Review of Foucault and Neoliberalism, edited by Daniel Zamora and Michael C. Behrent (Polity)
Foucault and Neoliberalism, by Zamora, D., and Behrent, M.C., (editors) Cambridge, Polity Press, 2016, $16.95, 152 pp., ISBN: 978-1-5095-0177-9
Since the Great Financial Crisis and Trump’s election last November, the Anglo-American Left’s increasing sectarianism over identity politics versus exploitation has reached a fever pitch, evoking the divisive “Marx versus Foucault” debate that haunts cultural studies. Daniel Zamora and Michael C. Behrent’s edited collection Foucault & Neoliberalism traces this homology between the academy and the Left public sphere back to the birth of French neoliberalism via a reckoning of Michel Foucault’s public politics and academic works in the last two decades of his life.
Wisely sidestepping the banal question of whether or not Foucault was a neoliberal, Foucault & Neoliberalism more modestly argues that Foucault’s project, particularly after May 1968, bore striking similarities with neoliberalism. Although scholars have debated this issue since at least the French publication of The Birth of Biopolitics, Foucault & Neoliberalism shows that, since the English publication of the same lecture series in the inauspicious year of 2008, the American university has increasingly deracinated Foucault from his French context and thereby misread his attitude toward neoliberalism. Thus Foucault & Neoliberalism, an English translation of Zamora’s previous anthology in French, Critiquer Foucault, seeks to revive the debate—and has done so in the pages of Jacobin magazine thus far—by situating Foucault back into his proper historical milieu.
To accomplish this, Foucault & Neoliberalism deploys two methods. First, given the vigorous debates over interpretations of his Collège de France lectures, several contributors contextualize Foucault’s work by examining his public positions and intellectual affinities during the late 1970s and early 1980s. As Zamora, Behrent, and Mitchell Dean’s chapters illustrate, Foucault publicly supported policies that were also championed by the godfathers of neoliberalism—Milton Friedman, Friedrich Hayek, and Gary Becker—such as a negative income tax, opposition to universal healthcare, and social security. As Dean demonstrates with a revealing passage in The Birth of Biopolitics, while Foucault was critical of figures like Becker, he also believed that neoliberal solutions to social issues provided the best alternative form of power for the protection of individual freedom because neoliberalism did not seek to subjectify, only to incentivize.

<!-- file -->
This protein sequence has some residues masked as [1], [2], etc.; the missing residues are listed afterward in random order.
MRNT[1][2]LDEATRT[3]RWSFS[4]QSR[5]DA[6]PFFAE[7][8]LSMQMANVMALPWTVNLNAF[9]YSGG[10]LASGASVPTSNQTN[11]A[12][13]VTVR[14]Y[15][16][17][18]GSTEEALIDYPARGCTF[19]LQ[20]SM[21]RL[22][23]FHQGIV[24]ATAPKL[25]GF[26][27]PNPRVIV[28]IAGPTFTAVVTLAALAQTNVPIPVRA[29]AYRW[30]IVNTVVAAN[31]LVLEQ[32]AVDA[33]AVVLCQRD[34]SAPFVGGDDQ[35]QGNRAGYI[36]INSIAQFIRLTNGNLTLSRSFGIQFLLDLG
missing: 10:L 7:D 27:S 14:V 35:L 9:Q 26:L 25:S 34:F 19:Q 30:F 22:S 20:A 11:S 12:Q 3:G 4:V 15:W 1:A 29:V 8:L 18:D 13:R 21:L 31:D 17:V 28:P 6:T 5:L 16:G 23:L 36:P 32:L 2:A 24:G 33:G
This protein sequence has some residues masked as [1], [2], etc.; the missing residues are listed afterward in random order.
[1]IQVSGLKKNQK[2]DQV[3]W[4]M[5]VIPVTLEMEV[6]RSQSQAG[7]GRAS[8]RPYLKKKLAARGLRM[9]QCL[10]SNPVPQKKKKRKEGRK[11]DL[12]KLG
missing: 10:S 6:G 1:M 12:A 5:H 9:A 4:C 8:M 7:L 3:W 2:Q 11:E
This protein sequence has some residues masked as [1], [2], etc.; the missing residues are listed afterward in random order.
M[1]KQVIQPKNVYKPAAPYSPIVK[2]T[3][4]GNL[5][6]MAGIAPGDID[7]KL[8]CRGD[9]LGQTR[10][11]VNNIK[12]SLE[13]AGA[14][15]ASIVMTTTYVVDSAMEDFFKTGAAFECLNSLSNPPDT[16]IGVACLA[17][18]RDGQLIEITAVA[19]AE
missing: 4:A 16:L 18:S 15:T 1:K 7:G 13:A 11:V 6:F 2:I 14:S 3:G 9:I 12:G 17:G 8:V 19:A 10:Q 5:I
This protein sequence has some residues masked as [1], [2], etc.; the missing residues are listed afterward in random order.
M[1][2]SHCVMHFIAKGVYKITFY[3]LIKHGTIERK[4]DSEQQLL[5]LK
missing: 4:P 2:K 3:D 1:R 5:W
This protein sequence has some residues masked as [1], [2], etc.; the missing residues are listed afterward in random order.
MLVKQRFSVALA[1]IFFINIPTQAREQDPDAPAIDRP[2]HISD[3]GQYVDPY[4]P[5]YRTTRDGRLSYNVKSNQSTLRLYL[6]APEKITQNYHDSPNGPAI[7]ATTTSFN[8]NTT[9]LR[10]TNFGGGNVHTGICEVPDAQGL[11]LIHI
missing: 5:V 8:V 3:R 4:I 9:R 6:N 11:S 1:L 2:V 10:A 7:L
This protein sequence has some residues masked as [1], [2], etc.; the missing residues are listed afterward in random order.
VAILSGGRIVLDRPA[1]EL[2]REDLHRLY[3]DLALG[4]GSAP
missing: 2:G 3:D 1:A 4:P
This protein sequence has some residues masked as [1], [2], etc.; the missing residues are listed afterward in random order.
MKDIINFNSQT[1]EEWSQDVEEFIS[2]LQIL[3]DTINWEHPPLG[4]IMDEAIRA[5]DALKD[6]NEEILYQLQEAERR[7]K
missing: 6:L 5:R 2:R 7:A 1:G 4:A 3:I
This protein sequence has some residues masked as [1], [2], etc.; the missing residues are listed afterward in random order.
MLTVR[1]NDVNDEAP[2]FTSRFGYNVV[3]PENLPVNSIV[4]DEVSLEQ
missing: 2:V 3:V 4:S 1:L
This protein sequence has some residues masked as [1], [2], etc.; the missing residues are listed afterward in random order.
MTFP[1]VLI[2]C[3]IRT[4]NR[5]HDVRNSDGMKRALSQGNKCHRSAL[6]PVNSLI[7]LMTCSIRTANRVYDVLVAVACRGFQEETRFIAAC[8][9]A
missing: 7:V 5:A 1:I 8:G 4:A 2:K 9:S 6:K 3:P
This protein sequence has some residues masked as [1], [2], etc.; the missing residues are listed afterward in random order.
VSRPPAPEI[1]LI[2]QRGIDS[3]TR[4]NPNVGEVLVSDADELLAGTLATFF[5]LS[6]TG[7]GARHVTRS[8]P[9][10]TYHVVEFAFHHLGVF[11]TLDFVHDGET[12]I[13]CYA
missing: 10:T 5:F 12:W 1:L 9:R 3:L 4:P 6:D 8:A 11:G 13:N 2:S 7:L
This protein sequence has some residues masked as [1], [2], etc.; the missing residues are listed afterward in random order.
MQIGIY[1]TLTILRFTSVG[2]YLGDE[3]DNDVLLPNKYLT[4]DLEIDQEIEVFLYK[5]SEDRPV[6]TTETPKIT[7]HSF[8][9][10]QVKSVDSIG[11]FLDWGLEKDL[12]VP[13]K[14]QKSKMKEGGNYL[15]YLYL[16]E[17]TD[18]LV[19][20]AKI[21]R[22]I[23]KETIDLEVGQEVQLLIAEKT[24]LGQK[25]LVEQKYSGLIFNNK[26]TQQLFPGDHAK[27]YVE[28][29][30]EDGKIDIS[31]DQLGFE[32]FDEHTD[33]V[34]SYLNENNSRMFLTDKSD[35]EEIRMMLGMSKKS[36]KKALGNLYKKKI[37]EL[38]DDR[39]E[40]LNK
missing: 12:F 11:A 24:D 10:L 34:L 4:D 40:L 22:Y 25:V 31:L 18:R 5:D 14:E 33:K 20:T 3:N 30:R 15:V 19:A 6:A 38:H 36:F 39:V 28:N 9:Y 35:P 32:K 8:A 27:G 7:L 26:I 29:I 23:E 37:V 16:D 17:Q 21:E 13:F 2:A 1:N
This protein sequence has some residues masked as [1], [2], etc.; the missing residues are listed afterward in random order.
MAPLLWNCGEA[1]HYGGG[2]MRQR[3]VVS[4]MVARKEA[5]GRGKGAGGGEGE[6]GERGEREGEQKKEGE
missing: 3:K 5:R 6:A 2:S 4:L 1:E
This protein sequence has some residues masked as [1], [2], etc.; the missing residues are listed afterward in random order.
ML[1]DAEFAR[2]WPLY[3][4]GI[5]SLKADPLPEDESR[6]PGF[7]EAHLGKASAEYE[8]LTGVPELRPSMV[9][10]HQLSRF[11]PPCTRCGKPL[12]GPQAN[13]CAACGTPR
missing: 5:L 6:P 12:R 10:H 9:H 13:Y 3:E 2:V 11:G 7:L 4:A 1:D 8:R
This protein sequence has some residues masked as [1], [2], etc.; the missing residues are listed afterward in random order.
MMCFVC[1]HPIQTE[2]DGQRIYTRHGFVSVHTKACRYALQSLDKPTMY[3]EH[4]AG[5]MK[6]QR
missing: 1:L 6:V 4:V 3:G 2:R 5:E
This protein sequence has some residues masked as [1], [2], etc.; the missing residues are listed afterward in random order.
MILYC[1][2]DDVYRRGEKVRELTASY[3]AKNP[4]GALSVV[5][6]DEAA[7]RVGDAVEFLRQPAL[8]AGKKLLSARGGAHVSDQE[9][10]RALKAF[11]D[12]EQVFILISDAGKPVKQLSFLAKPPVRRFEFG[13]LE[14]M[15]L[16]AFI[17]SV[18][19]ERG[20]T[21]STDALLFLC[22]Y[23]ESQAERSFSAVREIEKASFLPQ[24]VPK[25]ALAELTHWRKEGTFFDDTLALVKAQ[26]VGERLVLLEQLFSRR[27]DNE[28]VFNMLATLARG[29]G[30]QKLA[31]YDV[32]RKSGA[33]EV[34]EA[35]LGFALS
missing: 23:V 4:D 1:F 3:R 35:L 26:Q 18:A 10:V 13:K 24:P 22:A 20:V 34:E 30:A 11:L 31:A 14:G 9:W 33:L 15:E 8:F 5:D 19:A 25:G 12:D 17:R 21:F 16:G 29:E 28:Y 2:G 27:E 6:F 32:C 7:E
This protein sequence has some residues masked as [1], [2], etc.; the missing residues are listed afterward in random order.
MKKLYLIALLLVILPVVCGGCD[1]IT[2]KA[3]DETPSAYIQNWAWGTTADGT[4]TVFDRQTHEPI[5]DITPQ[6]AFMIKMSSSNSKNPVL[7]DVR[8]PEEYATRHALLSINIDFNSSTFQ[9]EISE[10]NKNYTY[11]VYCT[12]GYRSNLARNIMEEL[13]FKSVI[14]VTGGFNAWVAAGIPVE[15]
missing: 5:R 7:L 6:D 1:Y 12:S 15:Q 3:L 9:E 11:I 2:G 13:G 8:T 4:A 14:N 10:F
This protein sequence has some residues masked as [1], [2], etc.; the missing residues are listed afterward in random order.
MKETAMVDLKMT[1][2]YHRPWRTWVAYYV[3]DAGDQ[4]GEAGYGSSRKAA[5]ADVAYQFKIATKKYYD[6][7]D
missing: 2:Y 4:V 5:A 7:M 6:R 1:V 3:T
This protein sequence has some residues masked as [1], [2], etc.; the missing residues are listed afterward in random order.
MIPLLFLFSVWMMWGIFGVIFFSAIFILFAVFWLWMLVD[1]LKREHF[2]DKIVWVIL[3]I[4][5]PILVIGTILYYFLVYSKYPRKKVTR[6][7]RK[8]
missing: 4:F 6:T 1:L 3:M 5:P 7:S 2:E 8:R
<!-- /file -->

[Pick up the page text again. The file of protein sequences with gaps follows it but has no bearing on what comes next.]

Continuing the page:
Foucault’s policy positions are also situated within a larger epistemic zeitgeist in French intellectual society after the economic crisis of the early 1970s led to the ascent of neoliberal thinking. Michael Scott Christofferson reads Foucault’s support of the increasingly popular “new philosophers” and his close association with the rising Second Left as a sign that the dominant terrain of political struggle in France had shifted from overcoming class-based exploitation to supporting the individual rights of society’s excluded. Within this historical context, Christofferson argues The Birth of Biopolitics should be understood as Foucault’s attempt to think through a new type of governmentality beyond sovereign, disciplinary, and biopolitical power, one that draws upon free market solutions that regulate people the least and respect individual difference. As Dean states, “like many intellectuals of his period and later, [Foucault] would look into the liberal and neoliberal repertoire to find ways of renovating social-democratic or socialist politics and escaping its perceived fatal statism” (100).
Second, Foucault & Neoliberalism’s contributors interrogate Foucault’s own theoretical positions to elucidate their compatibility with neoliberal ideas. For instance, Christofferson points out that Foucault’s crude one-sided theorization of modern state power helped him generate a chain of equivalence between the USSR, Nazi Germany, and Western Europe. As a result, Foucault’s work contains a broad anti-statism that lends itself to Hayekian arguments about the inherent totalitarianism of the state. Behrent also argues that Foucault’s deep-seated philosophical anti-humanism positioned him to be receptive to neoliberalism due to his emphasis on the market as a power that limits power itself. Finally, Amselle points out that the neoliberal mantra of “personal responsibility” strongly resembles Foucault’s shift to “ethical self-concern” in his final lectures, with the attendant consequences. As Amselle elaborates, Foucault’s “ethical self-concern…can be seen as [an] extremely conservative techniqu[e] for psychological maintenance, in the sense that they refer individual expression or grievances back to individuals themselves, thus averting any condemnation of the society in which they live” (165). Some may dispute that many of the above claims, when analyzed individually, do not necessarily lead to a neoliberal politics, and that many of these points indicate a broad liberal sympathy and vague anti-statism. However, when all the claims are taken together, Foucault & Neoliberalism forcefully elucidates a picture of Foucault who was intellectually experimenting with a wide swath of ideas that shared a common political logic.